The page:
Of course, just like requests for a full suspension of mesh procedures, a mesh registry is not being rushed into by the MoH. They say that it is still under consideration, but in the meantime they have asked DHBs to hold and maintain local registers to collect information on surgeries involving surgical mesh. They say this will “support the ability to identify those most at-risk, follow up with patients as needed and ensure robust informed consent processes are being followed.”

The problem with this is that, as we go to press, the quality of the materials and information provided to patients about surgical mesh procedures, especially the risks and potential for serious injury as a result, remain poor, and improved patient materials are still under development. This also doesn’t impact upon the procedures that are carried out in private practice, which are estimated to be 60% of all mesh procedures in New Zealand.

After canvasing the people in their support group regarding what would help to make an apology meaningful, Mesh Down Under (MDU) have formally written to Prime Minister Jacinda Ardern to ask her personally to make the apology. MDU says that people affected by mesh are upset that Ms Ardern has not commented publicly on this issue since becoming the Prime Minister. The majority saw the apology being made by the Prime Minister as extremely important, particularly given the severity and significant impact mesh complications have had. Charlotte Korte says that MDU are hoping that along with an apology, the Government articulates precisely what they will do to address the many issues relating to the mesh debacle.

In addition, MDU have asked to meet with James Shaw to discuss this and other concerns regarding the mesh issue. They met with the MOH regarding the review that the MOH is going to undertake of mesh injured new Zealanders and have requested that both men and women be included in the apology and the review.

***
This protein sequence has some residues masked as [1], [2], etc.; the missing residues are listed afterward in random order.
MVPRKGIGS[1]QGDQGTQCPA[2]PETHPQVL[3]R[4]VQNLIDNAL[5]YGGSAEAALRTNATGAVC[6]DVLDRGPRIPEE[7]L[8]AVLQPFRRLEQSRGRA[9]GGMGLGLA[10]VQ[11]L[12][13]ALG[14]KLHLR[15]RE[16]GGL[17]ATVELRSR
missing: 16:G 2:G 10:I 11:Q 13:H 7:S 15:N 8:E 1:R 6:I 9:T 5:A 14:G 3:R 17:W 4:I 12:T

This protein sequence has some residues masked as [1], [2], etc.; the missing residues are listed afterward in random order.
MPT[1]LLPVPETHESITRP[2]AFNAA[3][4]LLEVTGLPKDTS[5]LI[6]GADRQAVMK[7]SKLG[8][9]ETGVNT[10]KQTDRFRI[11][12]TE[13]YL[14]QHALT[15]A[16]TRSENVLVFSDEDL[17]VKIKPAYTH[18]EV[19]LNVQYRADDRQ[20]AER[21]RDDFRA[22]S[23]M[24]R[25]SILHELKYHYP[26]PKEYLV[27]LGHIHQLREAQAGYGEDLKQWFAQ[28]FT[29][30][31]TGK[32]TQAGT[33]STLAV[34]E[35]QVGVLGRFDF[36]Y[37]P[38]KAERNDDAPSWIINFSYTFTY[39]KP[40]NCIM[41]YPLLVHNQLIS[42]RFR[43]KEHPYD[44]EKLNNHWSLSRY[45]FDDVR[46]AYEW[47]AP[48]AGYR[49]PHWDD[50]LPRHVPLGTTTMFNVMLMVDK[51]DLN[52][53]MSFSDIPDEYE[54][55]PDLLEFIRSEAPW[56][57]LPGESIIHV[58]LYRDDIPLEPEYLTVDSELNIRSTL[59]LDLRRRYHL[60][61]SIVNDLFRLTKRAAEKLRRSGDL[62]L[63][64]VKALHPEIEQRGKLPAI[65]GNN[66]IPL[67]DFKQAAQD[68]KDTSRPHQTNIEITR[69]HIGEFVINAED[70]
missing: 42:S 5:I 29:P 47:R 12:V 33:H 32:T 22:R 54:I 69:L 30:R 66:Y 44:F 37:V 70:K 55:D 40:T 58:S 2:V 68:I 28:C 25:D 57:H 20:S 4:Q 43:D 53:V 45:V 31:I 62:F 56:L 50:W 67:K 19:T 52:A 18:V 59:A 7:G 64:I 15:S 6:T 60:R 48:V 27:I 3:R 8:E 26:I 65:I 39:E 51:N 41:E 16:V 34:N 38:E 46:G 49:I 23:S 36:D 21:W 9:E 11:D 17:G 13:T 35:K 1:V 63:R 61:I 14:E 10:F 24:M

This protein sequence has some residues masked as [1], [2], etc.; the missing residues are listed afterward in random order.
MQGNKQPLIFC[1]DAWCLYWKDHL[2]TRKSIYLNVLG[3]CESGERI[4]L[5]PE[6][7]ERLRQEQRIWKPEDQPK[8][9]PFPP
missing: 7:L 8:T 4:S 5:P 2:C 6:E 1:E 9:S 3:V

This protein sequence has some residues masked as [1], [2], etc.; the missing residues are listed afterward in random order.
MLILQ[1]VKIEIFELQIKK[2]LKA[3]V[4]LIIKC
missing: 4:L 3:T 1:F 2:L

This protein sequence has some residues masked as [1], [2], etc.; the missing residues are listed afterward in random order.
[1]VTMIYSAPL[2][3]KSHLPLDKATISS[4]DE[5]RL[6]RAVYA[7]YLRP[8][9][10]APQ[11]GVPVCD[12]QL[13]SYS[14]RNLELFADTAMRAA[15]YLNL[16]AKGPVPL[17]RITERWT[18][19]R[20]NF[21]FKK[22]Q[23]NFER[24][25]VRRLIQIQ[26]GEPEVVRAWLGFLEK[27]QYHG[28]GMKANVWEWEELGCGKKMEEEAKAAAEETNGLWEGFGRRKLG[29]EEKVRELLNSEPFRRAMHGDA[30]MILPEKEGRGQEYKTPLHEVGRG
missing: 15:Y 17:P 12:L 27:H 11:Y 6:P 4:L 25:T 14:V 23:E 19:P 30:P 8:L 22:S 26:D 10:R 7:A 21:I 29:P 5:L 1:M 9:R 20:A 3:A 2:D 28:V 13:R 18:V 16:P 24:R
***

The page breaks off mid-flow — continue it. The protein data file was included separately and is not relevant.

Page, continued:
*Over 10 year the cost:benefit ratio is  higher at 6.5:1.


Sophie Scott and Alison Branley, 10 October 2018: Mesh implants: Government issues national apology over ‘agony and pain’ caused by device, ABC Australia, accessed at https://mobile.abc.net.au/news/2018-10-10/mesh-implants-government-issues-apology-to-women/10355546?pfmredir=sm

Aine Kelly-Costello, 15 October 2018: Advocates thankful apology for surgical mesh victims coming, Newshub, accessed at https://www.newshub.co.nz/home/new-zealand/2018/10/advocates-thankful-apology-for-surgical-mesh-victims-coming.html

Gornall J. (2018): How mesh became a four letter wordBMJ; 2018 Oct 10; 363:k4137.

Gornall J. (2018): The trial that launched millions of mesh implant procedures: did money compromise the outcome? BMJ;  2018 Oct 10;363:k4155.

Gornall J. (2018): Vaginal mesh implants: putting the relations between UK doctors and industry in plain sightBMJ;  2018 Oct 10;363:k4164.

Heneghan C, Godlee F. (2018): Surgical mesh and patient safetyBMJ;  2018 Oct 10;363:k4231.

Mesh Down Under, 21 August 2018, Shaw considering a surgical mesh suspension in NZ, Press Release, accessed at http://www.scoop.co.nz/stories/PO1808/S00293/shaw-considering-a-surgical-mesh-suspension-in-nz.htm

Deloitte Access Economics (2018): Surgical Mesh Registry: Cost Benefit Analysis, Ministry of Health, July 2018.